Arrow-right Camera
The Spokesman-Review Newspaper

The Spokesman-Review Newspaper The Spokesman-Review

Spokane, Washington  Est. May 19, 1883
Fog 23° Fog
News >  Crime/Public Safety

Spokane police officer facing rape charge laid off by department

Dec. 12, 2019 Updated Thu., Dec. 12, 2019 at 7:57 p.m.

Spokane police officer Nathan Nash, 36, has been laid off after being charged with sexually assaulting a domestic violence victim while on duty.
Spokane police officer Nathan Nash, 36, has been laid off after being charged with sexually assaulting a domestic violence victim while on duty.
By Jared Brown and Adam Shanks The Spokesman-Review

A Spokane police officer charged with rape has been laid off, a department spokesman confirmed on Thursday.

Nathan Nash, 36, was arraigned on a second-degree rape charge last month after he allegedly sexually assaulted the victim of a domestic assault he was tasked with investigating in October. Nash had been on paid administrative leave since Oct. 23, the same day the victim reported the incident to police.

When the allegations against Nash became public, two other women came forward with information about how Nash had communicated with them inappropriately after exchanging cell phone numbers while he was on duty. One of the women was a victim of domestic violence, and the other volunteered for the police department, according to court documents.

Nash, who was released from jail without bail, has denied the charges. His attorney, Rocky Treppiedi, could not immediately be reached for comment on Thursday.

Nash has not been fired, according to Sgt. Terry Preuninger, but in being laid off he no longer receives pay or benefits. The decision to lay off Nash was based on an examination of“the totality of the circumstances” by city officials, including his felony charge and a forthcoming internal investigation into the allegations.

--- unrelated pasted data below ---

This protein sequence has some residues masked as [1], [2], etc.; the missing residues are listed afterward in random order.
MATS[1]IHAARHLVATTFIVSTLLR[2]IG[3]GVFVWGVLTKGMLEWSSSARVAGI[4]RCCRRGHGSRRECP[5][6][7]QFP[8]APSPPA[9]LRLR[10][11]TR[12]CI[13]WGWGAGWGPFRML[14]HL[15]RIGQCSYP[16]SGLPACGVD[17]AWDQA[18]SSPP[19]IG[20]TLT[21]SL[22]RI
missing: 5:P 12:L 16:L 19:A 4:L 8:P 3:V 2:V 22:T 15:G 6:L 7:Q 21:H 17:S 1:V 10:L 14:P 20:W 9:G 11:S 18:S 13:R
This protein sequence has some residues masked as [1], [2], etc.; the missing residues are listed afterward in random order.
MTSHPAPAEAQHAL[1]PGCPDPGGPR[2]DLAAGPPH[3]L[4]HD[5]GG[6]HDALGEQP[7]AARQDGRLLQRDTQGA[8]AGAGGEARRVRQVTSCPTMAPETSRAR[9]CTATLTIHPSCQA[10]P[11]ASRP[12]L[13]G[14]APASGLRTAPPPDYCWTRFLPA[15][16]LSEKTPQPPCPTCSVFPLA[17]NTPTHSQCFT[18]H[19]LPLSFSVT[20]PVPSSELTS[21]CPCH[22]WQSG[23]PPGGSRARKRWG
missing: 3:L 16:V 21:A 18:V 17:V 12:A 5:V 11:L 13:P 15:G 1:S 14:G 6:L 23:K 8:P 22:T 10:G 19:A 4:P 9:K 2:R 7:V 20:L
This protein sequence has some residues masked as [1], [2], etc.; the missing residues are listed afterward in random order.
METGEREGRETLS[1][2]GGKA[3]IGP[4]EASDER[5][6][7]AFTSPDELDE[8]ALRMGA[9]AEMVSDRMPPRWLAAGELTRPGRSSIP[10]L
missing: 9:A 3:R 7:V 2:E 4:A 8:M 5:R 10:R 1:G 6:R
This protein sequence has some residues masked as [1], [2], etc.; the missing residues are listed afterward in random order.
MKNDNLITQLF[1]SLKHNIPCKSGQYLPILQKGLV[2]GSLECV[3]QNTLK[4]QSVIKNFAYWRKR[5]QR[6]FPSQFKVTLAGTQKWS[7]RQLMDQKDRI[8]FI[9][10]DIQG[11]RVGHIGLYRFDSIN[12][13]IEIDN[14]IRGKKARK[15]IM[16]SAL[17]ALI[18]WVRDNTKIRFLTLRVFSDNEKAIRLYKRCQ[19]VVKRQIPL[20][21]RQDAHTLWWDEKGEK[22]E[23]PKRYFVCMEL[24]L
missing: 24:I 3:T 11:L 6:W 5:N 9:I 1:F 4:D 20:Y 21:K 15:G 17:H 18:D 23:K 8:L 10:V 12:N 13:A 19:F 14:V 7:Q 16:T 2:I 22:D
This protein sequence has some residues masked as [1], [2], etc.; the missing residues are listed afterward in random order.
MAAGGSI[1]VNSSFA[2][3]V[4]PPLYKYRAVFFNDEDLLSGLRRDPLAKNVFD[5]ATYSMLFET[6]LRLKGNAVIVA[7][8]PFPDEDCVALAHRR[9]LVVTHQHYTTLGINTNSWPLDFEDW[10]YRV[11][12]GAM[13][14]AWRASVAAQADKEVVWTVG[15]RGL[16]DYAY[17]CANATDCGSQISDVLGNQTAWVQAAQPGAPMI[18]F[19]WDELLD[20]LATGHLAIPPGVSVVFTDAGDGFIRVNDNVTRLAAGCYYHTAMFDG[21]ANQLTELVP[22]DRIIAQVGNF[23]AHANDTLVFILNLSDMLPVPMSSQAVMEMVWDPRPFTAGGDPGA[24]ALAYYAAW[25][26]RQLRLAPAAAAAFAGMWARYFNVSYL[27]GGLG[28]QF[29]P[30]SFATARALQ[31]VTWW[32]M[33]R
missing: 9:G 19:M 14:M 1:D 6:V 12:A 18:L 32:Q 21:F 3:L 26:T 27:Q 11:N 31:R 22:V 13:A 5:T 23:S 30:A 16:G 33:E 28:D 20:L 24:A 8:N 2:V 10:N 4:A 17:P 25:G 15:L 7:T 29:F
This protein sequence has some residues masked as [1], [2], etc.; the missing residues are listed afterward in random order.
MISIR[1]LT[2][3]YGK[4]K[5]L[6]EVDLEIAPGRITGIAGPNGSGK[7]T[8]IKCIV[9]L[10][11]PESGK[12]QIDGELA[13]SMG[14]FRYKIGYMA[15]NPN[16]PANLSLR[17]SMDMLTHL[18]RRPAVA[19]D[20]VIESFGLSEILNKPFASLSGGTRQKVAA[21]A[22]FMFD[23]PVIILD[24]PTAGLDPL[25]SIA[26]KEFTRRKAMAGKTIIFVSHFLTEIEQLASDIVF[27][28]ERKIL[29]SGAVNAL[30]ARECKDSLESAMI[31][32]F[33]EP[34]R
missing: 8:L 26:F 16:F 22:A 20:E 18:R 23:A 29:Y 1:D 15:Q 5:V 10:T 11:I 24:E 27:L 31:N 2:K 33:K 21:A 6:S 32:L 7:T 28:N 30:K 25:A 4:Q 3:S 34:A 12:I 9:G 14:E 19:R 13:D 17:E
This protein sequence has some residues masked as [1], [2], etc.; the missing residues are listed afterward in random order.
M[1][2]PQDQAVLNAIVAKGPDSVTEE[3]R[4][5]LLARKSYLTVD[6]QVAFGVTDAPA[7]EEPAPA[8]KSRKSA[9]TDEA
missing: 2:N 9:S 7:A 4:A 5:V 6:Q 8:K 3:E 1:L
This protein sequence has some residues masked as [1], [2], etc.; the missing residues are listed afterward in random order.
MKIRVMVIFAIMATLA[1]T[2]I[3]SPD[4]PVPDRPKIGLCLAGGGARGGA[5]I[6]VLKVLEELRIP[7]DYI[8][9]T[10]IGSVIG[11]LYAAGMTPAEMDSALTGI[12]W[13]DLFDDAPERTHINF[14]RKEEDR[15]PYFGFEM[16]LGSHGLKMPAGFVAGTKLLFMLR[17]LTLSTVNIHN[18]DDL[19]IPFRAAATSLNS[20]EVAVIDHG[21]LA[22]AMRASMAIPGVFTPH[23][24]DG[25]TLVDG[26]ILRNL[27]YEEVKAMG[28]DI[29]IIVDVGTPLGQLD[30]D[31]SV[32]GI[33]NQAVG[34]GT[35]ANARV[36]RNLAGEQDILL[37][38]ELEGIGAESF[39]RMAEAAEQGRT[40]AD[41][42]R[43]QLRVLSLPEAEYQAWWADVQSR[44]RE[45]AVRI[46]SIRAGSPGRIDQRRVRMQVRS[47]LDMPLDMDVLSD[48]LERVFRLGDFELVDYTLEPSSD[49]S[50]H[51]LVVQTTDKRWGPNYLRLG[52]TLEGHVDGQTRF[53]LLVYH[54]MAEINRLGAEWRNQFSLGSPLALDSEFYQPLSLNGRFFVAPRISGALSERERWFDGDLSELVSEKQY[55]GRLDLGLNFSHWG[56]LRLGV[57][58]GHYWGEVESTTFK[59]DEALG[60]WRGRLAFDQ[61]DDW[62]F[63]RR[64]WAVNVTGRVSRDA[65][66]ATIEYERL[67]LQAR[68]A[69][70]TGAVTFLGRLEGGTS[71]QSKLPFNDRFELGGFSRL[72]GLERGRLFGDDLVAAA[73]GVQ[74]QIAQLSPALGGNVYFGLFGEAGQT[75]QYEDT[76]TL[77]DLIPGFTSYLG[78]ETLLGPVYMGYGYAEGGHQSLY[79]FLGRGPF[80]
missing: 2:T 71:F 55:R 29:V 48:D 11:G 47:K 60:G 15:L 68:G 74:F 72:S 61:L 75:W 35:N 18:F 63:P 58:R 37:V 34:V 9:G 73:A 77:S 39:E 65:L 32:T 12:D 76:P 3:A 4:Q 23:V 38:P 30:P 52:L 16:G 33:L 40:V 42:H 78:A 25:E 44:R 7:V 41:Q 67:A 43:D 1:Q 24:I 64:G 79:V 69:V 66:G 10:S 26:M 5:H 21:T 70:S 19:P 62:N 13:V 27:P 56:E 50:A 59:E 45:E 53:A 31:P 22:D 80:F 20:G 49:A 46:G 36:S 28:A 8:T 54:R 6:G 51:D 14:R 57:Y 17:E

When a city employee is formally charged with a felony, the human resources department convenes a committee comprised of the employee’s department head, an official from the human resources department and a representative from the employee’s bargaining unit, according to city policy. They, in part, determine if retaining the employee would adversely affect city public relations or be a disruption in the workplace.

“In order (for Nash) to come back to work, both of those processes would have to come to a resolution that says he can now work for us,” Preuninger said.

Nash allegedly penetrated the woman with his fingers after she lowered her pants to allow him to examine bruising on her hip, according to court documents. He was interviewing her to follow up on the reported domestic assault, which had occurred eight days earlier.

The victim reported the incident to her father, who alerted police. The Spokane County Sheriff’s Office is investigating the allegations.

Separately, the Spokane Police Department will launch its own investigation following criminal proceedings to determine if Nash violated department policy. The investigation was delayed because Spokane County Superior Court Commissioner John Stine ordered Nash not to discuss his case with officers, including in relation to an internal SPD investigation.

The Spokesman-Review Newspaper

Local journalism is essential.

Give directly to The Spokesman-Review's Northwest Passages community forums series -- which helps to offset the costs of several reporter and editor positions at the newspaper -- by using the easy options below. Gifts processed in this system are not tax deductible, but are predominately used to help meet the local financial requirements needed to receive national matching-grant funds.

Active Person

Subscribe now to get breaking news alerts in your email inbox

Get breaking news delivered to your inbox as it happens.